The effort is part of a larger investigation into alleged directed energy attacks on Americans around the world, which have become so alarming to U.S. officials that the Pentagon began an investigation last year.
The attacks, which have caused various symptoms, including brain damage, are difficult to track and attribute with confidence due to their nature. The devices involved can be small and portable, and the symptoms can resemble other illnesses.
Representatives of the NSC, FBI and the Office of the Director of National Intelligence declined to comment.
U.S. government officials have investigated these and other suspected directed energy attacks, including possible targeting of U.S. service members at home and abroad, and sounded the alarm bells on the issue to lawmakers, first reported POLITICO. The incidents involved officials working for both the Pentagon and the CIA. CNN first reported the incident on the Ellipse on Thursday. GQ reported a similar incident in Arlington last year.
Two Pentagon officials briefed members of the House Armed Services Committee on the alleged attacks in a classified setting last week, POLITICO first reported. The briefers were Jennifer Walsh, then acting Pentagon policy chief; and Griffin Decker, director of the Pentagon’s emerging threats cell. Officials told lawmakers they believe the threat of directed energy attacks around the world is increasing.
Briefers said suspected directed energy attacks have occurred on U.S. soil, including the alleged Ellipse and Alexandria incidents, according to a person familiar with the discussions. They have not formally determined whether the incidents constituted directed energy attacks. The briefers also did not conclusively state who was responsible for the alleged attacks, but identified Russia and China as likely suspects.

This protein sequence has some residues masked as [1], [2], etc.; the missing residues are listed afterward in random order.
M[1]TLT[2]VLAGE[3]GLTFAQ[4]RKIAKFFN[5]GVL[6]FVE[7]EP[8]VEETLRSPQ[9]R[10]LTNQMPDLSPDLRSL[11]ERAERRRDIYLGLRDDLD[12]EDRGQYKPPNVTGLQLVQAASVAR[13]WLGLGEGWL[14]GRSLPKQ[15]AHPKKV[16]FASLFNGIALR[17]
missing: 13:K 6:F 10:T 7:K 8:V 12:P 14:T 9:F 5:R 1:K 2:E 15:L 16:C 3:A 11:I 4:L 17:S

In a recent separate briefing in Europe that included state and Pentagon officials, a defense official said there had been an increasing number of energy attacks directed against US troops reported around the world. , including in Europe and the United States, a senior official with first-hand knowledge of the issue told POLITICO.
Lawmakers are already pressuring senior officials in Biden’s administration to release more information to the public.
In a Senate Armed Services Committee hearing Thursday morning, Senator Jeanne Shaheen pressured National Intelligence Director Avril Haines on what the New Hampshire Democrat called a “crackdown” on information about the attacks energy directed alleged, noting that “there has been a real effort to try to keep this information confidential.” Shaheen urged Haines to be more transparent with lawmakers about the alleged attacks as well as the ongoing investigations.
“The horse came out of the barn for that. The information is already available, ”Shaheen said. “And I think it’s incumbent on all of us to try to make sure that the information that is released is accurate, that people understand what’s going on and that there is an effort to respond to it.”
Shaheen later told POLITICO that she had followed Haines about the case in a confidential setting and that she still believed more information about the suspected attacks should be declassified.
In his testimony before the Senate Intelligence Committee this month, Haines referred to “abnormal health incidents that affected a number of our employees.”
“The intelligence community takes these incidents very seriously and is committed to investigating the source of these incidents, preventing them from continuing and taking care of those affected,” Haines said. “We appreciate the support many of you have shown our staff on this issue, as with everything we are working on around the world.”
Betsy Woodruff Swan contributed to this report.